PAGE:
Boston’s Great Connector
Charlesgate Park, located at the intersection of Boston’s Back Bay, Fenway and Kenmore neighborhoods, was designed by Frederick Law Olmsted as a critical link to connect the Emerald Necklace, Charles River Esplanade, and the Commonwealth Avenue Mall.
Decades of prioritizing road construction over parkland have compromised this once-idyllic space, covering it with a highway overpass, dividing it with new roads and on-ramps and turning its central waterway, the Muddy River, into an armored and polluted environment. Stripped of its amenities and underutilized, what was originally a neighborhood park and a local destination now functions primarily as a pass-through space for pedestrians and vehicles.
Overpasses, armored shorelines and difficult pedestrian and cycling conditions make Charlesgate difficult to navigate and enjoy.
Restoring the Start of Olmsted’s Emerald Necklace
In 2017, Emerald Necklace Conservancy President Karen Mauney-Brodek assisted in the founding of a community group, Charlesgate Alliance, and planned and implemented a public process in partnership with the Massachusetts Department of Conservation and Recreation (DCR) to revitalize this 13-acre green space— the underutilized “clasp” of the Emerald Necklace. Together, the Conservancy, the Alliance, DCR and internationally-renowned architecture firm Landing Studio developed a conceptual revitalization plan for Charlesgate Park, supported by numerous public meetings, site walks and buy-in from public partners and the community.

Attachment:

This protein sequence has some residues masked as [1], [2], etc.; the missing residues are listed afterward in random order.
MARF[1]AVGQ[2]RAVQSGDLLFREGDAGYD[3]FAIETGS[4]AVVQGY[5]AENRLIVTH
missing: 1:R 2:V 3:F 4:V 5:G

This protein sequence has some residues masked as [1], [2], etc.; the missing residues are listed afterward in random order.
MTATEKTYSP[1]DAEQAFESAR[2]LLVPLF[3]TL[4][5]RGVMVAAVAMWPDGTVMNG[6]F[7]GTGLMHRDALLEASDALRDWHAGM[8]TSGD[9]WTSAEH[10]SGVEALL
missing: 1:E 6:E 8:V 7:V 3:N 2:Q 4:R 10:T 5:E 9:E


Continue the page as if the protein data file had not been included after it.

In 2019, completion of a conceptual design by Landing Studio was followed by major investments of $250,000 from the Commonwealth of Massachusetts and $400,000 in funds from the Boston Community Preservation Act. These investments allow for the development of a final, shovel-ready design for Charlesgate Park as soon as Winter/Spring 2022. Proposed improvements and amenities for this finalized design include one of Boston’s largest dog parks, a universally inclusive children’s play area and the creation of rain gardens and wetland areas to treat and clean the Muddy River.
Our proposed design will also rebuild and expand a people-friendly and regional pathway network, restoring connections between the Emerald Necklace, Charles River Esplanade and Commonwealth Mall for the first time in more than five decades. When complete, this restored system will allow direct walking and cycling connections between locations as distant as Boston’s North Station, Charlestown, Dorchester, Cambridge and Watertown.